The Great Divide Podcast Episode 28
Big Country Info Big Country Info



WHY THE LONG FACE DEEP DIVE
PART 2


25 November 2013
1:19:31




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Thunder and Lightning – song deep dive by Svein and Tom.

  • Do we at long last finally have a genuinely happy song from Stuart’s pen?
  • A man and a woman face an impending storm together, and he is trying to comfort her. “Don’t be afraid, it will be fine, we’ll be safe under this blue umbrella, it will get dark but it’s been dark before, it’s just passing our way, and look over there – a blue horizon! ” Refreshingly endearing.
  • Writing about weather is not new to Big Country, but in the past it would signal bad things happening - storms, destruction, winter, even life & death situations. This time it is different – there’s no drama, just excitement, facing it together, and comforting words. Things will definitely be fine here.
  • Musically energetic, from the drums kicking in. A lot of it played on the backbeat, which is very cool. A lot of instrumentation going on, including several layered guitar parts.
  • A song with a lot of Big Country feel to it, but also some r’n’b feel – especially the chorus.
  • The one dark line – “we should not worry about going outside when it’s dark on both sides of the door”.
  • A song that has gotten a lot of criticism from some quarters – maybe particularly when it was new. Some of that is shared by one of the hosts, even if his stance has softened over the years.

Send You – song deep dive by Tom and Svein.

  • A song with devastatingly powerful lyrics. References to absence – even death? Is he signalling something sinister here?
  • In this song, Stuart sends out several comforting messages to his children, specifically to comfort them after their parents split up.
  • Musically, the co-hosts disagree strongly – is the music overall plodding or overall refreshingly powerful? Does the music have the emotional impact that the lyrics do, or does it let the messages in the song down? Both sides of that discussion is covered.
  • Differences between the demo version and the album version. Crucially, the demo has an extra verse!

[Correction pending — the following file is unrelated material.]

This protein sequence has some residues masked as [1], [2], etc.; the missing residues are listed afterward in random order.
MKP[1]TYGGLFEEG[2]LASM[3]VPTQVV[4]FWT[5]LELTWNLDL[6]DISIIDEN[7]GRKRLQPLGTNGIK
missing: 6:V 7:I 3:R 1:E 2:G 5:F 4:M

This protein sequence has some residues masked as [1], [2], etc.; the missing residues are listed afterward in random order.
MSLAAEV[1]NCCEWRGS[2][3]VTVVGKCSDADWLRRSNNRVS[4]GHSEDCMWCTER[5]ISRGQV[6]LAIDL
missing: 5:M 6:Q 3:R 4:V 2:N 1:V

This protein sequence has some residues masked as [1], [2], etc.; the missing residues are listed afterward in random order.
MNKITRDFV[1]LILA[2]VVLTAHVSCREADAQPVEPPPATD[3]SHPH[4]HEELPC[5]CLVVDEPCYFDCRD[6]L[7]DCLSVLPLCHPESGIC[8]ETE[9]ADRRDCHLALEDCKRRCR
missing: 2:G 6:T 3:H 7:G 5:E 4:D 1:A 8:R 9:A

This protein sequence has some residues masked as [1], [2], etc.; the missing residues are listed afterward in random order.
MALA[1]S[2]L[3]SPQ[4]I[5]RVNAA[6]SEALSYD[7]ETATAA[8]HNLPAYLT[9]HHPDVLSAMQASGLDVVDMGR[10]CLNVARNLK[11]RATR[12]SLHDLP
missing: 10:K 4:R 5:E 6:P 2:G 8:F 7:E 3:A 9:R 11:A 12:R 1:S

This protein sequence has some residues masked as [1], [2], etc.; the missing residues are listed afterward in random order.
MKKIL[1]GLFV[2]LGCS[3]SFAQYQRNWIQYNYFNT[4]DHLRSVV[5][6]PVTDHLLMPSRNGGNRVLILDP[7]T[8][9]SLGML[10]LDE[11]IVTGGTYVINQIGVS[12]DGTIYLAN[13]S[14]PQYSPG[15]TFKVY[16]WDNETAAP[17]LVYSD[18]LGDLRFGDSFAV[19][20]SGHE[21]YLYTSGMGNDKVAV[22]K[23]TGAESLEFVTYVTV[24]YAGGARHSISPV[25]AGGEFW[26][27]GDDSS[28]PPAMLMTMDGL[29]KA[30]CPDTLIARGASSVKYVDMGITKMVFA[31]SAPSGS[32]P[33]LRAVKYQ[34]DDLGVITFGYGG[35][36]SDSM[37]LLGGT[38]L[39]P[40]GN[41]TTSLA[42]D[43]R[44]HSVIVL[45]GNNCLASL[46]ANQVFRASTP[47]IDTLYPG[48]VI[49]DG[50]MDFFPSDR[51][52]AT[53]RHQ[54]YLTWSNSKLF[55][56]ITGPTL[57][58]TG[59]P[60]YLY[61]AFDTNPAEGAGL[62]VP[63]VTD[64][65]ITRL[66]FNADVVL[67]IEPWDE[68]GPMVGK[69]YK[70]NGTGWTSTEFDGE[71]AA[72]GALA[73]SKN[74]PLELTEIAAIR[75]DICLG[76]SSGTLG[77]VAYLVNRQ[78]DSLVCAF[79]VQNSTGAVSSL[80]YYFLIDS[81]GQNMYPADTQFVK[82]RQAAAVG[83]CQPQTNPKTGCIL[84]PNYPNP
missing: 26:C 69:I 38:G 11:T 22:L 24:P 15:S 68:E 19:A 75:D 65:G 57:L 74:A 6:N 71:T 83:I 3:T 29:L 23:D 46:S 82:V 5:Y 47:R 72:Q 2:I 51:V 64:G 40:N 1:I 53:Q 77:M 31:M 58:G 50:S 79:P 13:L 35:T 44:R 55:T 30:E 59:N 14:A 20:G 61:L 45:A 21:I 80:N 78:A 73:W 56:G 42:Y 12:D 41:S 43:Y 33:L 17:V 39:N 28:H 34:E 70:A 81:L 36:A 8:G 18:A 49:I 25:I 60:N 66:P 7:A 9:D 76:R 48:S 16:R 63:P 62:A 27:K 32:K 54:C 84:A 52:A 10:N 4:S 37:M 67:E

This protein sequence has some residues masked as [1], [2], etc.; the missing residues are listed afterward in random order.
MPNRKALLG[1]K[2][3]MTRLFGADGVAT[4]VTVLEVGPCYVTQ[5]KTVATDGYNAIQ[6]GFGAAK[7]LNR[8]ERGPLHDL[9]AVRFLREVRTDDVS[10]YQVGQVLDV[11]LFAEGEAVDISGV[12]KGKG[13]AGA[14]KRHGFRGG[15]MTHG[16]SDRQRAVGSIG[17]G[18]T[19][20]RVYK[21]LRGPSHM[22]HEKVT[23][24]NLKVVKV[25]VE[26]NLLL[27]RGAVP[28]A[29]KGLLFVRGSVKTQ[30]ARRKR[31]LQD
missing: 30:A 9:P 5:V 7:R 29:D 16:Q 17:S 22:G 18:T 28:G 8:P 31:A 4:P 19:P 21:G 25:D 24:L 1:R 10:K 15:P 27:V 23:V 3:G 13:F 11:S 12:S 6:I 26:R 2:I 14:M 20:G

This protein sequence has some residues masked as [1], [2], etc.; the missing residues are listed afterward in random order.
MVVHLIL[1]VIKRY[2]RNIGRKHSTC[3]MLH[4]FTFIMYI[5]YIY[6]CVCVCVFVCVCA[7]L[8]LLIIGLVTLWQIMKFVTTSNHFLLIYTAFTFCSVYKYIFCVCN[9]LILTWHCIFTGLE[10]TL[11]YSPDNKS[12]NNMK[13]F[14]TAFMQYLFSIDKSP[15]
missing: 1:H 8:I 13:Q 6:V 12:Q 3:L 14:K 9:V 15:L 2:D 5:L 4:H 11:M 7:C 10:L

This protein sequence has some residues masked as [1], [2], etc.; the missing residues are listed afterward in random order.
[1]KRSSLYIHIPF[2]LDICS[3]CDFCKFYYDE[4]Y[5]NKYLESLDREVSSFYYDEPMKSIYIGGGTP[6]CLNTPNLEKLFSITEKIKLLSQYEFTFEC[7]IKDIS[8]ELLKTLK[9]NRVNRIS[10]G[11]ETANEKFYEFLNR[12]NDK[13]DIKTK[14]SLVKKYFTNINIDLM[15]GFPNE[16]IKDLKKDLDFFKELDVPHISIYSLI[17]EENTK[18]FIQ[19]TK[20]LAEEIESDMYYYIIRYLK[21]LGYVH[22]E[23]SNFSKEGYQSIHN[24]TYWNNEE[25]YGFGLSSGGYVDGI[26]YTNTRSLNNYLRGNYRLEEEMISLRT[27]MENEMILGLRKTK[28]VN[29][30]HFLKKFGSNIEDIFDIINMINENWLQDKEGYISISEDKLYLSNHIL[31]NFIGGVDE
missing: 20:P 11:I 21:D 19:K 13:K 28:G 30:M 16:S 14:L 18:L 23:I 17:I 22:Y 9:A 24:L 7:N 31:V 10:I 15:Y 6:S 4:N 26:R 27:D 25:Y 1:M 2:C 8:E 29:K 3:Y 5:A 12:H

Speakpipe from Tim Eldred.

One In A Million – song deep dive by Svein and Tom.

  • A very melodic tune with imaginative and playful instrumentation, particularly that incredible bass line. Not to forget: the return of the e-bow!
  • Stuart’s vocal performance in this song is just stunning – including some incredible harmonizing with himself.
  • Lyrically, on the surface this song is an incredible tribute to a very special person. If you look closer, it seems to be more about liking an ideal of someone, or a first impression, and never looking closer to reassess this ideal or these first impressions.
  • The title “One In A Million” – the phrase is a cliché, it is over-used, and not as special as it may once have been – but it is delivered so earnestly that it works in the context of this song.
  • The guys take a look at the part of the song that is about sex and/or lust.
  • The “are you one in a million or just some baggage from my youth” line seem to raise a nagging question that ruins some of the praise given elsewhere in the song.
  • Comparisons with the demo (a.k.a. the “1st visit”).
  • How strong is the chorus? Musically just one chord and not too much going on.
  • How autobiographical is the song? Looking at the song vis-à-vis Stuart’s life and current situation.

God’s Great Mistake – song deep dive by Tom and Svein.

  • A very Celtic opening indeed! Bagpipe guitars, marching snare drums, and tin whistles played by members from The Pogues.
  • The style of lyric writing falls into the approach where a number of very different anecdotes/observations are intended to add up to a larger point, rather than combine into a singular story or theme – mankind destroying itself.
  • We have two different demos for this song – the first one much more bluesy, the second is closer to the album version. There are some interesting differences. Scrutinization follows.
  • After the powerful Celtic opening, a lot of the rest of the song feels very “traditional rock” in comparison. Was the beginning a tease which was mercilessly snatched away, or did it finally throw the fans a bone?

Speakpipe from Claus Tappert.

Wildland In My Heart – song deep dive by Svein and Tom

  • The nostalgic song on the album!
  • Stuart is recalling moments when he was a kid, watching classic adventure shows and movies on TV. These created a “wildland in his heart” – they fired his imagination, kept him enthralled, and he “would have followed them anywhere” as the song says.
  • Each verse refers to a classic title (Cathy Come Home, Lassie, the Lone Ranger, and the Magnificent Seven).
  • Even though he is looking back at these times in the song, the key message of the song is: Don’t look back!
  • As we learn, things don’t go well for these heroes in these songs. The moral seems to be that sometimes things are best left as good memories that you can build on.
  • These lyrical points are interesting in terms of how we as fans view Big Country. “Somehow I think of how they were right at the start, when they made a wildland in my heart.” Perhaps we are guilty of wanting to go back again sometimes, but at the same time, as the song says: “don’t look back.” Is it fair of us to keep expecting another “The Crossing”?
  • The main riff in the song may be relatively standard, but at the same time the song has a lot of passion and enthusiasm that carries it over. Solid agreement that the bridge section is the best part of the song.